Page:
Olam plunges in price after famous shortist Carson Block questions their accounts

Snapshot of Palm Oil Sector October 2012

Palm Oil Plantation Stocks Tree Maturity Profiles

Listing of Felda Global Ventures Bhd

My Singapore Stock Portfolio Early September 2012

7 thoughts on “Olam Raises Debt At a High Price Despite Saying They Do Not Need Near Term Financing

  • December 16, 2012 at 12:08 AM

    Hi Calvin, thanks very much indeed for the generously sharing of your great analysis. If one is to invest in a commodity stock, which one would you recommend Wilmar, Noble, Golden Agri or Olam at current low price? Would you think that at the current price, we could start accumulating them? Thanks so much!

    • December 16, 2012 at 6:28 PM

      Hi Casey, as mentioned, I prefer primary producers rather than supply chain traders. So yes, Golden Agri is one stock which I bought earlier. I bought Golden Agri at close to $0.62, so I would wait for around $0.60 or lower before going in. CPO on the whole still doesn’t look positive so there might be a good chance for the palm oil stocks to fall.

  • December 16, 2012 at 12:24 AM

    Hi Calvin,
    There are another 2 questions and hope that you can advise further.
    Do you think cash flow is the only main problem that Olam might be experiencing?
    Do you think that what Olam has vested is far less attractive than what it has claimed?
    If Olam is not over leverage, do you think its business is more attractive than Noble?

    Many thanks indeed!

    • December 16, 2012 at 6:31 PM

      Hi Casey, Olam is not only experiencing problems with its cash flow but also its ability to grow organically without resorting to acquisitions. I think there is definitely some truth in the acquisitions being non performing, there are many corporate M&As which destroy value for shareholders.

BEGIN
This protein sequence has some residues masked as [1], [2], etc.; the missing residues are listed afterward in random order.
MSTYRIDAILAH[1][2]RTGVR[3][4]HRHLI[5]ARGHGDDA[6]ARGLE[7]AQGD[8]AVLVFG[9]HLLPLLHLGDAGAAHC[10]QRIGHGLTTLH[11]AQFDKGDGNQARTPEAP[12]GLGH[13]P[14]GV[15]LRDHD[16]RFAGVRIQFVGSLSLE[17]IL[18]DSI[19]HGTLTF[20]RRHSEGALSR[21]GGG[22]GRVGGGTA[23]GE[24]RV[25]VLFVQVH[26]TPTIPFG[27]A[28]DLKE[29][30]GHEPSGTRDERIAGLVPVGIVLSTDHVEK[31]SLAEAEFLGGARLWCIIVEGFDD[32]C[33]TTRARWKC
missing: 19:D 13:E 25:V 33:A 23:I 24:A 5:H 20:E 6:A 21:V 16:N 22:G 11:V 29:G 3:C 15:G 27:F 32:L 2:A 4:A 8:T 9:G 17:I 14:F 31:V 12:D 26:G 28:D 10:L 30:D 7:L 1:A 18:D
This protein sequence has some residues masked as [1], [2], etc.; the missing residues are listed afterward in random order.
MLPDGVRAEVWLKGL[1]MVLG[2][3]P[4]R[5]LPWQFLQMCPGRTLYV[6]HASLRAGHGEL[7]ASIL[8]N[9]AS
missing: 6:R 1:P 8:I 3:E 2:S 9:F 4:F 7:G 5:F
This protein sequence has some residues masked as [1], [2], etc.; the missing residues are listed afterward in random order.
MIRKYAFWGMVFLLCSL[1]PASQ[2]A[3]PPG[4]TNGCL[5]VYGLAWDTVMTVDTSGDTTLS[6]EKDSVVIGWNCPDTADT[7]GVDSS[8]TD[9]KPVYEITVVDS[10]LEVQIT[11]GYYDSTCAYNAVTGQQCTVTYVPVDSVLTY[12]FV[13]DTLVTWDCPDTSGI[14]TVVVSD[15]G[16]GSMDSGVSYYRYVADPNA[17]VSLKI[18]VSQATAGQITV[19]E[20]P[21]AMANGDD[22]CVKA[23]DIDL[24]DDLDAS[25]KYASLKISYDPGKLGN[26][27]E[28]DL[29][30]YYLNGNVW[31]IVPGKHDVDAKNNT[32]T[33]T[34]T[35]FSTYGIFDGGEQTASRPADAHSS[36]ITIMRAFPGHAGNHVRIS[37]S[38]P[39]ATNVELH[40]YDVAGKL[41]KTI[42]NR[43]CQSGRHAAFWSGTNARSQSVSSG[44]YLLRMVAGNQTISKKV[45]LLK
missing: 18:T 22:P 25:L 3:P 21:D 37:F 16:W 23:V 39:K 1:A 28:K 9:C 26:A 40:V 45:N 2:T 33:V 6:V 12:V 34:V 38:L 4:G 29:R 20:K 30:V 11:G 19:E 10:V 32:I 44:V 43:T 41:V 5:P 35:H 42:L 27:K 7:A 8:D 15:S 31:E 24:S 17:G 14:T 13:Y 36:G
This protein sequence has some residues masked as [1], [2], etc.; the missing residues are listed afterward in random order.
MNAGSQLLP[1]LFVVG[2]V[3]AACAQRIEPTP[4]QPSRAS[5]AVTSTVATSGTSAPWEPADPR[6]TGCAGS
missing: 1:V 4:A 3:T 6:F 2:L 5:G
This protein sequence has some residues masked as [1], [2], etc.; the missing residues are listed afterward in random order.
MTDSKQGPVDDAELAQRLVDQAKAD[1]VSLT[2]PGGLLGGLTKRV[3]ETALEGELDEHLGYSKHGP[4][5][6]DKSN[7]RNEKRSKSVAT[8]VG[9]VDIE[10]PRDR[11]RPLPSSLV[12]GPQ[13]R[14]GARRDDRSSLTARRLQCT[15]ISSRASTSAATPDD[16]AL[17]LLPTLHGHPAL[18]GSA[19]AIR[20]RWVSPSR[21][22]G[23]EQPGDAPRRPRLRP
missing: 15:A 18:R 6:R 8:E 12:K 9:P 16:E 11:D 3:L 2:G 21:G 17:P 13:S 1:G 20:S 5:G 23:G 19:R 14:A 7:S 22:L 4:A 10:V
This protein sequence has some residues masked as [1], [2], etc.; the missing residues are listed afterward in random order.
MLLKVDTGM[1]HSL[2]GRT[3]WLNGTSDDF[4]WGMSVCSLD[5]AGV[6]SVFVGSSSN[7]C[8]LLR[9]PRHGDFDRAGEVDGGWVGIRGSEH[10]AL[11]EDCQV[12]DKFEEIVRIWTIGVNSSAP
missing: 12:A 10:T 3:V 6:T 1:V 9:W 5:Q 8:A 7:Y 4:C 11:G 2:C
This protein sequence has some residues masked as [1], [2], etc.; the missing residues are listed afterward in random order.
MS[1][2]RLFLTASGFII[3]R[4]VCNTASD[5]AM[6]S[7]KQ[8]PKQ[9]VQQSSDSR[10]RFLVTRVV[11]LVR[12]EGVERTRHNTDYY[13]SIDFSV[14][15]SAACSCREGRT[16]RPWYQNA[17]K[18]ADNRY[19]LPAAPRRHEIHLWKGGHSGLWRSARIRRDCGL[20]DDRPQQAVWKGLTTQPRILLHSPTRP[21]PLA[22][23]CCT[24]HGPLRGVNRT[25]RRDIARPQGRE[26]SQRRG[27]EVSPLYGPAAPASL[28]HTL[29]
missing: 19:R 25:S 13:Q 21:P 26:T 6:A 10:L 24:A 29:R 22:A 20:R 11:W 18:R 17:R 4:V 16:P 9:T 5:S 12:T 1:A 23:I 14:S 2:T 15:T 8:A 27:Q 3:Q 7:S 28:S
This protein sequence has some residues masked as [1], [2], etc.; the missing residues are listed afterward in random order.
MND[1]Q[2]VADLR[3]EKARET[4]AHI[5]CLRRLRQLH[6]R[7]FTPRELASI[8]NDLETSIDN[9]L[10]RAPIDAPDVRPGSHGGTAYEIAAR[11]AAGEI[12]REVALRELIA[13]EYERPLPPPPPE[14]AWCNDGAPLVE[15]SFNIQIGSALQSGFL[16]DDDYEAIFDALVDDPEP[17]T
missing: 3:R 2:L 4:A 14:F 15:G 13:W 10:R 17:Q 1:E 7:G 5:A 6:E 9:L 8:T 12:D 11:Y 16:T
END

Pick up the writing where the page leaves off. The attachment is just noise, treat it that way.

I have not studied them in detail, but I am neither interested in Olam nor Noble as Noble’s leverage is also very high and margins are very low.

  • December 19, 2012 at 2:02 PM

    Hi Calvin,
    This rights issue looks complicated to me, is it possible to explain in smipler terms what it meant to shareholders? When you say 8% yield, do you mean anyone who buy the bonds will achieve 8% yield? Can the bonds and warrents be traded in SGX?
    Maybe you can also consider conducting a course in this area so that investors can decide better when companies offer rights issues. I tried to read about warrents and bonds, but can never understand them.

    • December 20, 2012 at 6:15 PM

      Hi TL, the 8% is achieved because the coupon is 6.75% and is issued at 95cents instead of par. If it was issued at par, then the yield would simply be 6.75%.

      All current Olam shareholders will receive the rights before ex-rights date. The rights should be be traded on SGX, just like normal rights issue until expiry date. The holders of rights will choose whether to exercise their rights or to sell them before expiry. If expiry date lapses without any action from them then the rights become worthless. Once the bonds with attached warrants are issued, I don’t think they are tradeable on SGX unless they structure them as retail bonds.

      That’s a good idea, although I am not sure whether it can fill a half day or one day course.